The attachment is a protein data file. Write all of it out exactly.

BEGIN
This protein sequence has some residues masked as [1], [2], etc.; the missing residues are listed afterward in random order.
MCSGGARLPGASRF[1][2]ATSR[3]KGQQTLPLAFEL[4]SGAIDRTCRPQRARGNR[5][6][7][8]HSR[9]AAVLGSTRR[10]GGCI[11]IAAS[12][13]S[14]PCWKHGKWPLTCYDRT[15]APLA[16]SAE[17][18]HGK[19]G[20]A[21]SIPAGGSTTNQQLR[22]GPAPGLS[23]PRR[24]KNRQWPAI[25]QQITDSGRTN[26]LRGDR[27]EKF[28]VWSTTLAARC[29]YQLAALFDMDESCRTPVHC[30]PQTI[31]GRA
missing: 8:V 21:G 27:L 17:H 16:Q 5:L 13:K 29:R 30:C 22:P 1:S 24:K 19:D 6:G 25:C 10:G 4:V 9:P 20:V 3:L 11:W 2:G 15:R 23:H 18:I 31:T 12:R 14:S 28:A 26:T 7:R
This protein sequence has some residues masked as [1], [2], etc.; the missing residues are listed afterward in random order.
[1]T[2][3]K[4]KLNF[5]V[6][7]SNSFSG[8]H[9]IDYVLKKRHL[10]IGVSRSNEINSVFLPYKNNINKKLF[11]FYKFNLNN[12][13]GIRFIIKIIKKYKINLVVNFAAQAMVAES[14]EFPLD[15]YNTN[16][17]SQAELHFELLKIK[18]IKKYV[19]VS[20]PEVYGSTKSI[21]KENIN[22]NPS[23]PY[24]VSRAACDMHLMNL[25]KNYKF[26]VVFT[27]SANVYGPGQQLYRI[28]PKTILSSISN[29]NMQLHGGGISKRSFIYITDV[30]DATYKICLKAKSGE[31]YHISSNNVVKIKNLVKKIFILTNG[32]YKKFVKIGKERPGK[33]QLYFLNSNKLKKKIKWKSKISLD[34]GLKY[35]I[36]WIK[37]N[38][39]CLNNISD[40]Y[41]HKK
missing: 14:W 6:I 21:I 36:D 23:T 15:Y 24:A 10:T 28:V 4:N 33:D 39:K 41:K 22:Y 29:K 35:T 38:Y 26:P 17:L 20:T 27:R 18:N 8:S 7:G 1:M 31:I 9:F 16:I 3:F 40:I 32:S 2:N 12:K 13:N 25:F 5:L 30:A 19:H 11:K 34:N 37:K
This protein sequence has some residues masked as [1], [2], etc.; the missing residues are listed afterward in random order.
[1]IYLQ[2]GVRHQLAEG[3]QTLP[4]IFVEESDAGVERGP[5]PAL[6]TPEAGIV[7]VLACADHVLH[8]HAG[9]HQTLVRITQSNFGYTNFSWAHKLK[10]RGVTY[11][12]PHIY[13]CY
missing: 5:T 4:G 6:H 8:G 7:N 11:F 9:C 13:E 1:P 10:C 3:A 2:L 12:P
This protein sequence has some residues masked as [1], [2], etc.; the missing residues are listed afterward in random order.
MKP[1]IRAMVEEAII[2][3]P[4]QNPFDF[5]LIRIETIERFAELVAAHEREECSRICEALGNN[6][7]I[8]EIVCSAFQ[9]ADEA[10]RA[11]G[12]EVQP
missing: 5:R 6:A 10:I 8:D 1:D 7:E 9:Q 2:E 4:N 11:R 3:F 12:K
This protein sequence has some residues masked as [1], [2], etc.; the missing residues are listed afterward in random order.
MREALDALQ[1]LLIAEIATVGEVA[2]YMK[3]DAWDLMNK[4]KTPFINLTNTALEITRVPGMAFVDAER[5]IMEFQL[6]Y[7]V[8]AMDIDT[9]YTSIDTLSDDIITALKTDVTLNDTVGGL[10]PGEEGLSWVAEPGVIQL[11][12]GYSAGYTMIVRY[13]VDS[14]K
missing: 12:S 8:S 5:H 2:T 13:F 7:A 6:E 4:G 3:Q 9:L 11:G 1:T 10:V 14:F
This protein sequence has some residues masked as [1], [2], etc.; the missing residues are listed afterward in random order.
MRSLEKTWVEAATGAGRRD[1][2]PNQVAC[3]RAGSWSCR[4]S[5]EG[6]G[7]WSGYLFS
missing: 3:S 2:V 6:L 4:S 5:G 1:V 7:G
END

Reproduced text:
This protein sequence has some residues masked as [1], [2], etc.; the missing residues are listed afterward in random order.
MCSGGARLPGASRF[1][2]ATSR[3]KGQQTLPLAFEL[4]SGAIDRTCRPQRARGNR[5][6][7][8]HSR[9]AAVLGSTRR[10]GGCI[11]IAAS[12][13]S[14]PCWKHGKWPLTCYDRT[15]APLA[16]SAE[17][18]HGK[19]G[20]A[21]SIPAGGSTTNQQLR[22]GPAPGLS[23]PRR[24]KNRQWPAI[25]QQITDSGRTN[26]LRGDR[27]EKF[28]VWSTTLAARC[29]YQLAALFDMDESCRTPVHC[30]PQTI[31]GRA
missing: 8:V 21:G 27:L 17:H 16:Q 5:L 13:K 29:R 30:C 22:P 1:S 24:K 19:D 6:G 25:C 10:G 4:V 9:P 20:V 3:L 11:W 2:G 15:R 23:H 18:I 31:T 12:R 14:S 28:A 26:T 7:R
This protein sequence has some residues masked as [1], [2], etc.; the missing residues are listed afterward in random order.
[1]T[2][3]K[4]KLNF[5]V[6][7]SNSFSG[8]H[9]IDYVLKKRHL[10]IGVSRSNEINSVFLPYKNNINKKLF[11]FYKFNLNN[12][13]GIRFIIKIIKKYKINLVVNFAAQAMVAES[14]EFPLD[15]YNTN[16][17]SQAELHFELLKIK[18]IKKYV[19]VS[20]PEVYGSTKSI[21]KENIN[22]NPS[23]PY[24]VSRAACDMHLMNL[25]KNYKF[26]VVFT[27]SANVYGPGQQLYRI[28]PKTILSSISN[29]NMQLHGGGISKRSFIYITDV[30]DATYKICLKAKSGE[31]YHISSNNVVKIKNLVKKIFILTNG[32]YKKFVKIGKERPGK[33]QLYFLNSNKLKKKIKWKSKISLD[34]GLKY[35]I[36]WIK[37]N[38][39]CLNNISD[40]Y[41]HKK
missing: 14:W 6:I 21:I 36:D 23:T 15:Y 24:A 10:T 28:V 4:N 33:D 39:K 41:K 22:Y 29:K 35:T 38:Y 26:P 17:L 20:T 27:R 18:N 8:S 7:G 1:M 31:I 9:F 16:I 3:F 40:I 32:S 2:N 12:K 13:N 25:F 5:L 30:A 19:H 11:K 34:N 37:K
This protein sequence has some residues masked as [1], [2], etc.; the missing residues are listed afterward in random order.
[1]IYLQ[2]GVRHQLAEG[3]QTLP[4]IFVEESDAGVERGP[5]PAL[6]TPEAGIV[7]VLACADHVLH[8]HAG[9]HQTLVRITQSNFGYTNFSWAHKLK[10]RGVTY[11][12]PHIY[13]CY
missing: 5:T 4:G 6:H 8:G 7:N 11:F 9:C 13:E 1:P 10:C 3:A 2:L 12:P
This protein sequence has some residues masked as [1], [2], etc.; the missing residues are listed afterward in random order.
MKP[1]IRAMVEEAII[2][3]P[4]QNPFDF[5]LIRIETIERFAELVAAHEREECSRICEALGNN[6][7]I[8]EIVCSAFQ[9]ADEA[10]RA[11]G[12]EVQP
missing: 5:R 6:A 10:I 8:D 1:D 7:E 9:Q 2:E 4:N 11:R 3:F 12:K
This protein sequence has some residues masked as [1], [2], etc.; the missing residues are listed afterward in random order.
MREALDALQ[1]LLIAEIATVGEVA[2]YMK[3]DAWDLMNK[4]KTPFINLTNTALEITRVPGMAFVDAER[5]IMEFQL[6]Y[7]V[8]AMDIDT[9]YTSIDTLSDDIITALKTDVTLNDTVGGL[10]PGEEGLSWVAEPGVIQL[11][12]GYSAGYTMIVRY[13]VDS[14]K
missing: 12:S 8:S 5:H 2:T 13:F 7:A 6:E 4:G 3:Q 9:L 11:G 1:T 10:V 14:F
This protein sequence has some residues masked as [1], [2], etc.; the missing residues are listed afterward in random order.
MRSLEKTWVEAATGAGRRD[1][2]PNQVAC[3]RAGSWSCR[4]S[5]EG[6]G[7]WSGYLFS
missing: 3:S 2:V 6:L 4:S 5:G 1:V 7:G